Tinnitus

What is Tinnitus?

Tinnitus (pronounced ti-ni-tis) is the perception of hearing sounds such as ringing, buzzing, crickets, and rushing. Pulsatile tinnitus is a heartbeat-like sound of any combination of these. The noise can be intermittent or continuous, and can vary in volume. It is often worse when background noise is low, so you may be most aware of it at night when you’re trying to fall asleep in a quiet room.

Subjective Tinnitus

The most common form of tinnitus is known as Subjective Tinnitus where only the person perceiving the tinnitus can hear it. It can be localised to one ear more than another, or seem central within the head. In most cases, Tinnitus accompanies hearing loss, and the pitch that the tinnitus is perceived at, is usually around the frequency range that the hearing is most diminished.

Objective Tinnitus

A rarer type of tinnitus, Objective Tinnitus, can occur where a sound audible to the individual, could be amplified to also be heard by others. This could occur as a pulsatile tinnitus where blood flow in vessels close to the skin in the ear canal is impeded and the pulsing or rushing sounds can be heard.

What causes tinnitus?

Prolonged exposure to loud sounds is the most common cause of tinnitus. Up to 90% of people with tinnitus have some level of noise-induced hearing loss. The noise causes permanent damage to the sound-sensitive cells of the cochlea, a spiral-shaped organ in the inner ear. The outer hair cells of the inner ear are said to be electro-motile. They actually twitch in response to sound to fine tune the pitch and volume of perceived sounds.

Hazardous noise in the work environment

Noise exposure in the work environment can increase the risk of hearing damage and tinnitus. For example: Carpenters, Pilots, Rock Musicians and Construction workers are among those whose jobs put them at risk.

Sudden spontaneous exposure to an extremely loud sound can also cause tinnitus.

Diseases that cause tinnitus

There are also a variety illnesses that are considered causes of tinnitus. Examples include:

Blockages of the ear: Debris build up in your ear canals due to a build-up of wax or an ear infection can result in suppressed hearing and increase the perception of tinnitus.

Ménière’s disease: Tinnitus is often a symptom of Ménière’s disease which effects the inner ear.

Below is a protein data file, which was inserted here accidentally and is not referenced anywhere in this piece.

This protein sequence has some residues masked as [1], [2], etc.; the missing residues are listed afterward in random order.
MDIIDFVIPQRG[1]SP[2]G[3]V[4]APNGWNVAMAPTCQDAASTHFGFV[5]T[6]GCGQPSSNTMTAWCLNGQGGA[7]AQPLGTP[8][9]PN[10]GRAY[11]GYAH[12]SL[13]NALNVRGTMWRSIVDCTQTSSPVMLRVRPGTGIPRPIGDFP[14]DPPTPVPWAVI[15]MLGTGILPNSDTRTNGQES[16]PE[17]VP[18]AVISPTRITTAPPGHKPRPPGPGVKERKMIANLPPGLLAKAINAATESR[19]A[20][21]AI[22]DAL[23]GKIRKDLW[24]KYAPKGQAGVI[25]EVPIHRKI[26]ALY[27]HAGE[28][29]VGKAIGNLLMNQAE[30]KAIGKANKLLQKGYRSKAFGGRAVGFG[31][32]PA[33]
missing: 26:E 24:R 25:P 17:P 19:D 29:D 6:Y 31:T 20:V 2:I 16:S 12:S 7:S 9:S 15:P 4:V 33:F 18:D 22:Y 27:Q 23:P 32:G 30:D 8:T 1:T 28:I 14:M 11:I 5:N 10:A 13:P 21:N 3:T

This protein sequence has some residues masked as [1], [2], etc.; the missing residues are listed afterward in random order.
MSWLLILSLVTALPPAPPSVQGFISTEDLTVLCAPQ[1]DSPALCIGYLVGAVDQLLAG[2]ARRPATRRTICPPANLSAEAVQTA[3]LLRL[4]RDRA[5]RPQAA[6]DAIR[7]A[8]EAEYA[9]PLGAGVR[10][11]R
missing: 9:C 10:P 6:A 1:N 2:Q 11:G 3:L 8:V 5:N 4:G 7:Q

Otosclerosis: a disease that results in stiffening of the small bones in the middle ear.

Conditions that Cause Tinnitus

Presbycusis: he natural ageing process can result in a deterioration of the cochlea or other parts of the ear.

Medical conditions: Including high blood pressure, cardiovascular disease, anaemia, allergies, thyroid problems and diabetes can all increase the risk of tinnitus.

Neck or jaw problems: Including temporomandibular joint (TMJ) syndrome.

Injuries: to the head and neck can also be a cause.

Drugs that can cause tinnitus

Certain drugs increase the risk of tinnitus especially if not taken in the appropriate dosage. For example aspirin over doses have been known to result in tinnitus.

Several types of antibiotics, anti-inflammatories, antidepressants, sedatives as well as quinine medications. Tinnitus is cited as a potential side effect for about 200 prescription and non-prescription drugs. It’s important to check the side effects of any drugs with the help of your Doctor.

How does it start?

Tinnitus is unique to each individual and can arise in any part of the auditory system and brain.A holistic and individualised treatment approach is best. The onset of tinnitus usually accompanies a detectable hearing loss. Often the pitch of the tinnitus being heard is around the frequency range that hearing sensitivity has diminished. So it is important to book in for a hearing and tinnitus assessment if you have onset of tinnitus. To book a comprehensive hearing and tinnitus assessment please click: Book an Appointment

How common is tinnitus?

Tinnitus is very common, affecting just about everyone at some stage of their lives. For most people, the condition is merely an annoyance. In severe cases, however, tinnitus can cause people to have difficulty concentrating and sleeping. It may eventually interfere with work and personal relationships resulting in psychological distress. About 12 million people in the United States seek medical help for tinnitus every year.

Although tinnitus is often associated with hearing loss, it does not cause the loss, nor does hearing loss cause tinnitus. In fact, some people with tinnitus experience no difficulty hearing, and in a few cases they even become so acutely sensitive to sound (Hyperacusis) that they must take steps to muffle or mask external noises.